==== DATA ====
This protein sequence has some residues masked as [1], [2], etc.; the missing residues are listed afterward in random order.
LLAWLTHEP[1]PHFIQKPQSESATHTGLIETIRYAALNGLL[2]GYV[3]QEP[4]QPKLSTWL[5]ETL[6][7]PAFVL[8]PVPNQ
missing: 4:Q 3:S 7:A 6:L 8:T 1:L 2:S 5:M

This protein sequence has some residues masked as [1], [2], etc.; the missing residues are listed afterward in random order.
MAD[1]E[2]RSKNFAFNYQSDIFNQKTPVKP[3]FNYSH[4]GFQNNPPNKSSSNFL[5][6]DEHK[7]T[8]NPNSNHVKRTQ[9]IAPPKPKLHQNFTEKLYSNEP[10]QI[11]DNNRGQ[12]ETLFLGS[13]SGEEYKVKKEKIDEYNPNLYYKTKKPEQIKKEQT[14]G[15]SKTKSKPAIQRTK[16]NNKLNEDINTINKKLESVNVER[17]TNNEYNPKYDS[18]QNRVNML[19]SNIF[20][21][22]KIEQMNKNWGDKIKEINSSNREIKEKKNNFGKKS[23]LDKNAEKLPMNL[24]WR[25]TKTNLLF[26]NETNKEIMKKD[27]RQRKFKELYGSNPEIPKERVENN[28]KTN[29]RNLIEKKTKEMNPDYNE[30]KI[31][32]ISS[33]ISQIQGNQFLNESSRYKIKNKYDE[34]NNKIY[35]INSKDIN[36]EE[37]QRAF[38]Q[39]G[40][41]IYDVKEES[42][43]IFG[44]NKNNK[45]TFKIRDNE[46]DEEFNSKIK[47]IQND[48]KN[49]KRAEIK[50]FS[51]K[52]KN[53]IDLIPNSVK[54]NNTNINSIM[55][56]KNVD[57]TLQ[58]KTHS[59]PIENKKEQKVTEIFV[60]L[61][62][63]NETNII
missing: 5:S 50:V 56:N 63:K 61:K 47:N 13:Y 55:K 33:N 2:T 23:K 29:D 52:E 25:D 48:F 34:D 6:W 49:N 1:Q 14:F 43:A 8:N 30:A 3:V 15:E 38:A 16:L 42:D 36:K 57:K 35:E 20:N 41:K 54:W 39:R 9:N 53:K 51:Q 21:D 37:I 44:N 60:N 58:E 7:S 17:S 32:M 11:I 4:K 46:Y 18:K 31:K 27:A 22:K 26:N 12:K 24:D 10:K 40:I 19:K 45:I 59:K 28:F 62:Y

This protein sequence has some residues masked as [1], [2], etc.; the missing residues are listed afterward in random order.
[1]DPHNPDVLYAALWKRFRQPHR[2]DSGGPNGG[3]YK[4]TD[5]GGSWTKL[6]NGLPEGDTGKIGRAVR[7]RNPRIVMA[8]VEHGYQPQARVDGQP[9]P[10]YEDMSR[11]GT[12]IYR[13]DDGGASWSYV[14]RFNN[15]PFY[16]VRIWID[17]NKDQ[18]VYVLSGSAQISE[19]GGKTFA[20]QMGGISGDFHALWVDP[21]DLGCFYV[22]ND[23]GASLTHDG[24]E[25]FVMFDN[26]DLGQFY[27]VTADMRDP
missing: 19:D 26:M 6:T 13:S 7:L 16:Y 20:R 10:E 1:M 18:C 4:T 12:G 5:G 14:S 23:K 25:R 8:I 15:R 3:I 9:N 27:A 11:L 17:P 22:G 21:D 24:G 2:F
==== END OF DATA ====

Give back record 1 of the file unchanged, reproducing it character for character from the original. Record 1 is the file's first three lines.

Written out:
This protein sequence has some residues masked as [1], [2], etc.; the missing residues are listed afterward in random order.
LLAWLTHEP[1]PHFIQKPQSESATHTGLIETIRYAALNGLL[2]GYV[3]QEP[4]QPKLSTWL[5]ETL[6][7]PAFVL[8]PVPNQ
missing: 4:Q 3:S 7:A 6:L 8:T 1:L 2:S 5:M